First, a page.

Medical Risk Law Weekly News

Week of: December 17, 2018

IN THE NEWS


Nationwide Recall of Infant Ibuprofen; Risk of Kidney Injury

On December 5, 2018, Tris Pharma, Inc., recalled three lots of Infants’ Ibuprofen Concentrated Oral Suspension, USP (NSAID) 50 mg per 1.25 mL. The recalled lots of the product have been found to have higher concentrations of ibuprofen than 50 mg per 1.25 mL. Click title to continue reading...


 
MEDICAL ALERTS


Leukemia Medicine Masks Serious Blood Condition Symptoms

On November 29, 2018, the FDA warned that signs and symptoms of a life-threatening side effect called differentiation syndrome are not being recognized in patients receiving the acute myeloid leukemia medicine Idhifa (enasidenib). Click title to continue reading...



Multiple Sclerosis Drug Risks Stroke and Blood Vessel Wall Tears

On November 29, 2018, the FDA warned that rare but serious cases of stroke and tears in the lining of arteries in the head and neck (cervicocephalic arterial dissection) have occurred in patients with multiple sclerosis (MS) shortly after they received Lemtrada (alemtuzumab). These problems can lead to permanent disability and even death. As a result, the FDA added a new warning about these risks to the prescribing information on the drug label and to the patient Medication Guide. The FDA also added the risk of stroke to the existing Boxed Warning, the FDA’s most prominent warning. Click title to continue reading...



Uterine Cancer Incidence Increases; Deaths Rise

On December 7, 2018, the CDC published a report that found over a sixteen year period the number of women diagnosed with uterine cancer increased by 12 percent and the number of women who died from uterine cancer increased by 21 percent, with black women disproportionately affected. Click title to continue reading...


  CASE ALERTS


Toxicologist Not Qualified on General Practitioner Standard of Care

Over the course of four days at a hospital, a patient, with a history of non-insulin-dependent diabetes, high blood pressure, high cholesterol, and pneumonia, received treatment for congestive heart failure and acute coronary syndrome, a condition brought on by a sudden reduction or blockage of blood flow to the heart. The patient was on a daily regimen of Cardizem (diltiazem), a calcium channel blocker used to treat high blood pressure and chest pain. Doctors diagnosed the patient with severe right coronary artery stenosis, narrowing of the blood vessel that supplies blood to the heart, and a non-ST elevation myocardial infarction (NSTEMI), a heart attack in which there is elevation of the blood markers suggesting heart damage, but no ST elevation was seen on the EKG tracing. After the NSTEMI, the patient was administered heparin, an anticoagulant (blood thinner) that prevents the formation of blood clots. The patient underwent coronary angiography, balloon angioplasty, and stenting of the right coronary artery. Click title to continue reading...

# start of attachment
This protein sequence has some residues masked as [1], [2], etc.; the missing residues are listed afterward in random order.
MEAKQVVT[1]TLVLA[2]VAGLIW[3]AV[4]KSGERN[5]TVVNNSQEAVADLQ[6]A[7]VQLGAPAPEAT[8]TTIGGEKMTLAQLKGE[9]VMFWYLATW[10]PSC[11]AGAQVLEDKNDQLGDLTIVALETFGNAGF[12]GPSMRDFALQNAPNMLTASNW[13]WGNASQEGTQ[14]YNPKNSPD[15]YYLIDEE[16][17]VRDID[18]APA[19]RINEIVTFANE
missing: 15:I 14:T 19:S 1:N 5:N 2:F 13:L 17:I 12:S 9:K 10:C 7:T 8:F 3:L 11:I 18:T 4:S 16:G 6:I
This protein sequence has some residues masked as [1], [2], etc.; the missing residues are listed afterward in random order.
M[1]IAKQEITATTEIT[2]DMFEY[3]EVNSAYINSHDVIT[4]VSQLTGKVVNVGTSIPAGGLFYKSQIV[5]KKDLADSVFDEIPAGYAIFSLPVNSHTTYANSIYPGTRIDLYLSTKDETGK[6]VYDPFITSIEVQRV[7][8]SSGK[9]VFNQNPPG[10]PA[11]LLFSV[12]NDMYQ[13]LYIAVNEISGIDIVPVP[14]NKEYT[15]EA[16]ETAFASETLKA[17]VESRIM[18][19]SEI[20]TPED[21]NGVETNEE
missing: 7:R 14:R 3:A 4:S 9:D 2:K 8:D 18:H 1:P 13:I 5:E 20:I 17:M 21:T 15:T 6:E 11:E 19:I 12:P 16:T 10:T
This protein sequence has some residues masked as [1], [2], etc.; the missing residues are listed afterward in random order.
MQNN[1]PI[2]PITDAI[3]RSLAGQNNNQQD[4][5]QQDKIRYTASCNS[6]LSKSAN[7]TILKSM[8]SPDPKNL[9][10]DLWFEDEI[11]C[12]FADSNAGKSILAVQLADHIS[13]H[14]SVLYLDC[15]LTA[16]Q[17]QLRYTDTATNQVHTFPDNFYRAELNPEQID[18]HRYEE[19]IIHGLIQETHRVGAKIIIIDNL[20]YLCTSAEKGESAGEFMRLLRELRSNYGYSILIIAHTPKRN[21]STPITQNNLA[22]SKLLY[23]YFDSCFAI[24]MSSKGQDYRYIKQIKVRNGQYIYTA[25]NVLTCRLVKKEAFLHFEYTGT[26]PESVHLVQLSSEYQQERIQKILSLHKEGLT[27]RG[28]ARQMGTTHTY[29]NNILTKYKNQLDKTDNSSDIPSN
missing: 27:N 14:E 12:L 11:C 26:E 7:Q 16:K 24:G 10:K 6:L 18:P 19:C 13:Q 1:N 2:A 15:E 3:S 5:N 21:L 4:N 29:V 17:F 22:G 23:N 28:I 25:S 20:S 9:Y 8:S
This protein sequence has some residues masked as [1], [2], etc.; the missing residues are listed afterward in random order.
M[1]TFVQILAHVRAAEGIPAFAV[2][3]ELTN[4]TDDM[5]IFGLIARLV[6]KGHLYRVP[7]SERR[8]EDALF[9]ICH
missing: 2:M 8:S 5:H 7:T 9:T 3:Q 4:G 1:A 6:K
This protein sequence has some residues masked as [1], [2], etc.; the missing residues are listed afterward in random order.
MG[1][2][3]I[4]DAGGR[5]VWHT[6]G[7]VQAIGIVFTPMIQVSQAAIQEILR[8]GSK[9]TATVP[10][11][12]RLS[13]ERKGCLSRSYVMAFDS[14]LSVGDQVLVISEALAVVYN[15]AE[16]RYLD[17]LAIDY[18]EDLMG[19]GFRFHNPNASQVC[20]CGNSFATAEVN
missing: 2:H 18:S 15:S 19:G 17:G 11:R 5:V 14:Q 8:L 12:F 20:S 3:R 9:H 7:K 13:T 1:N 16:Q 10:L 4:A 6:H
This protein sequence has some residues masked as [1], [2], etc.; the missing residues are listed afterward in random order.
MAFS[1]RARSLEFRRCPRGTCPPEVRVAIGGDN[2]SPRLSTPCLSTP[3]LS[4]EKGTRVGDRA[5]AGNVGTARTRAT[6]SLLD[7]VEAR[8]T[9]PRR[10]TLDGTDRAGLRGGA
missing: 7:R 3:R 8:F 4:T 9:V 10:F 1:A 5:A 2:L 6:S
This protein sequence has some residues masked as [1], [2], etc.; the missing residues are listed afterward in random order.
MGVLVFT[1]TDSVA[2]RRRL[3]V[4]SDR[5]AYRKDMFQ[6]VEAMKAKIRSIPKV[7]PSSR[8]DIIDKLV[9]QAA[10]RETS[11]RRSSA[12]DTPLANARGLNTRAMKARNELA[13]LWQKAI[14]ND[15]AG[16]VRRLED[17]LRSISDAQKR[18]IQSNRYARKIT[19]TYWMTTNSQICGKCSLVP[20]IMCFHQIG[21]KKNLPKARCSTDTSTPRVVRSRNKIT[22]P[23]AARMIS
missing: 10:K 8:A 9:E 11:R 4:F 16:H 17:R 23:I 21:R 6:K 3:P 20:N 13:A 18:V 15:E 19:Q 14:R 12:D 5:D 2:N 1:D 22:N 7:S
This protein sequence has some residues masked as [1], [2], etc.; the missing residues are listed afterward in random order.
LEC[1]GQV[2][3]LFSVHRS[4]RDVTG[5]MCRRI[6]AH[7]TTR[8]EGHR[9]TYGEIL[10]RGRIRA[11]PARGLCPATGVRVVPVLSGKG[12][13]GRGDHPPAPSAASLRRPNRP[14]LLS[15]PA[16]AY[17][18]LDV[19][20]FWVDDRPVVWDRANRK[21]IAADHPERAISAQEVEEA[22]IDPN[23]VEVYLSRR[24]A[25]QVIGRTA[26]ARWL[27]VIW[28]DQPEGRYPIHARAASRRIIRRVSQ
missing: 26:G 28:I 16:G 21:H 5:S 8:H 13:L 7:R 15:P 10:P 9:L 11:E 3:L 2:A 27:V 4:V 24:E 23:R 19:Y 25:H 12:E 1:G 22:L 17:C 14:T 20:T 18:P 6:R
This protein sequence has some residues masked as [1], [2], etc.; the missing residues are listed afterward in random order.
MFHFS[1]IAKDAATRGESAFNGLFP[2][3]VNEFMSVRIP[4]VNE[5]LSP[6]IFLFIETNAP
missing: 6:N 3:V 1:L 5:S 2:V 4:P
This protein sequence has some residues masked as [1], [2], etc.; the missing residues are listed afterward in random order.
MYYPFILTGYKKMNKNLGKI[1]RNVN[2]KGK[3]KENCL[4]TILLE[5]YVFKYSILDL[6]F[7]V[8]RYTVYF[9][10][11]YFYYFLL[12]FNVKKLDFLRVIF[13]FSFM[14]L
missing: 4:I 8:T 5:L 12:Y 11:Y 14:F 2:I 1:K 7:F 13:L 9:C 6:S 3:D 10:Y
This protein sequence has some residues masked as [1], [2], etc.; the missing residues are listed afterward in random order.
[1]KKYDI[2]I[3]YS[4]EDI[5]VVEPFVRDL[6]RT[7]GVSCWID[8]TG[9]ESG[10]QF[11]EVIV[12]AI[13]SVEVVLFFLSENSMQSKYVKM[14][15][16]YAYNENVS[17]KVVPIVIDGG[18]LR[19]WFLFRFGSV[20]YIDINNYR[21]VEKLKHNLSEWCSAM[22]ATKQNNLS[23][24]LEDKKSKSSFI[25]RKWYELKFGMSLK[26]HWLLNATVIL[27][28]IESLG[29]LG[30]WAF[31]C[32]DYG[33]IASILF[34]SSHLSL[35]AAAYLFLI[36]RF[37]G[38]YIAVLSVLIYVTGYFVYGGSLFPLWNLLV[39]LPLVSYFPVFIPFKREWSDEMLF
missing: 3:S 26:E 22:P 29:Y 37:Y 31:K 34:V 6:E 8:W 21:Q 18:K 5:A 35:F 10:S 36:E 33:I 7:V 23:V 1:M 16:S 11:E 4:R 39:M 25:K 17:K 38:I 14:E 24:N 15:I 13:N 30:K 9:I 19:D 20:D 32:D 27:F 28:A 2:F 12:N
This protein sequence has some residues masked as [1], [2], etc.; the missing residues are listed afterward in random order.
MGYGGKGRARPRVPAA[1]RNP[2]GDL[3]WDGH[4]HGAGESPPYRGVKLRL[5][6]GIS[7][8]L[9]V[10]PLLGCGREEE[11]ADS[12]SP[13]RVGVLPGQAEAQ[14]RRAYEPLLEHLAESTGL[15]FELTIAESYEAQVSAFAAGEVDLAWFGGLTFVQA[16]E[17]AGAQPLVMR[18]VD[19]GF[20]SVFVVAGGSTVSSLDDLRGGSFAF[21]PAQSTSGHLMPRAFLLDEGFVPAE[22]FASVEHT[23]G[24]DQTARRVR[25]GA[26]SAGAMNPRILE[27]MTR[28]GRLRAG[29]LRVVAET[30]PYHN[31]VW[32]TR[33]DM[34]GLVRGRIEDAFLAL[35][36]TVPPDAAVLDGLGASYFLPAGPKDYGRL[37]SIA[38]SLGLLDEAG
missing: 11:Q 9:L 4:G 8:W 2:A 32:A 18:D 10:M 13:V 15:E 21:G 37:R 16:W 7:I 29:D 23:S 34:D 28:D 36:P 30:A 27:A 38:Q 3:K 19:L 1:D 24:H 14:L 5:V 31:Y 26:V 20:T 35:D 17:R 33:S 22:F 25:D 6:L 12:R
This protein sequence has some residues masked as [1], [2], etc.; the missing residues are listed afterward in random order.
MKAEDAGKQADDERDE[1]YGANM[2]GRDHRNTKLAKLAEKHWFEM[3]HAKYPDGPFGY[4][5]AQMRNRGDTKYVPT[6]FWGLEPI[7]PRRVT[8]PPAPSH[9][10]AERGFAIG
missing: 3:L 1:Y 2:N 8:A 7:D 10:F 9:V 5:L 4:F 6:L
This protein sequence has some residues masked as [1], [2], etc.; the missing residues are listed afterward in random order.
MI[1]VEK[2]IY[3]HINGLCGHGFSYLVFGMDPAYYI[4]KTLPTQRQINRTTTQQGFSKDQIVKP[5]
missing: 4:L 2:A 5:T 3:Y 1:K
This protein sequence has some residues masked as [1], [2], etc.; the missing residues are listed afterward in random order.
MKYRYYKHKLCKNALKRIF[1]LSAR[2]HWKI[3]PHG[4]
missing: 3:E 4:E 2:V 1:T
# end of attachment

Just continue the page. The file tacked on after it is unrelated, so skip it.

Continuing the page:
Failure to Treat DVT; Leg Amputated

A patient who had undergone the surgical removal of the right lung due to cancer, presented to the emergency room (ER) about one month after the surgery complaining of swelling and pain in the left leg. The patient had a high pulse and high respiratory rate. An ER doctor examined the patient and determined that the patient had swelling to both legs, with greater swelling on the left than the right, as well as leg pain and diminished pulses. Believing that the patient was suffering from deep vein thrombosis (DVT), the ER doctor ordered a venous duplex ultrasound of the patient’s leg veins. The ultrasound confirmed the presence of extensive clots in both legs. The situation was not thought to be emergent because the ultrasound revealed the patient still had pulses in both legs. Click title to continue reading...



Total Disability Benefits Denied; Lack of Objective Medical Evidence

An employee underwent gallbladder removal surgery for gallbladder cancer. The employee became disabled as a result. The employee was a plan participant in the employer’s disability benefit plan. Click title to continue reading...


FEATURE


Defense Counsel Checklist: Surgical Burn Malpractice

As a special feature for our Premium subscribers, we have included this checklist to be used by counsel in preparing the defense for a physician in a medical malpractice action involving surgical burns. In this illustrative situation, a man underwent high-current radiofrequency ablation to treat a tumor in the man’s liver. During the procedure, the man suffered third degree burns at the site of the grounding pad. The man sued the surgeon and the hospital for malpractice. Party identifying information has been redacted to protect privacy. Click title to continue reading...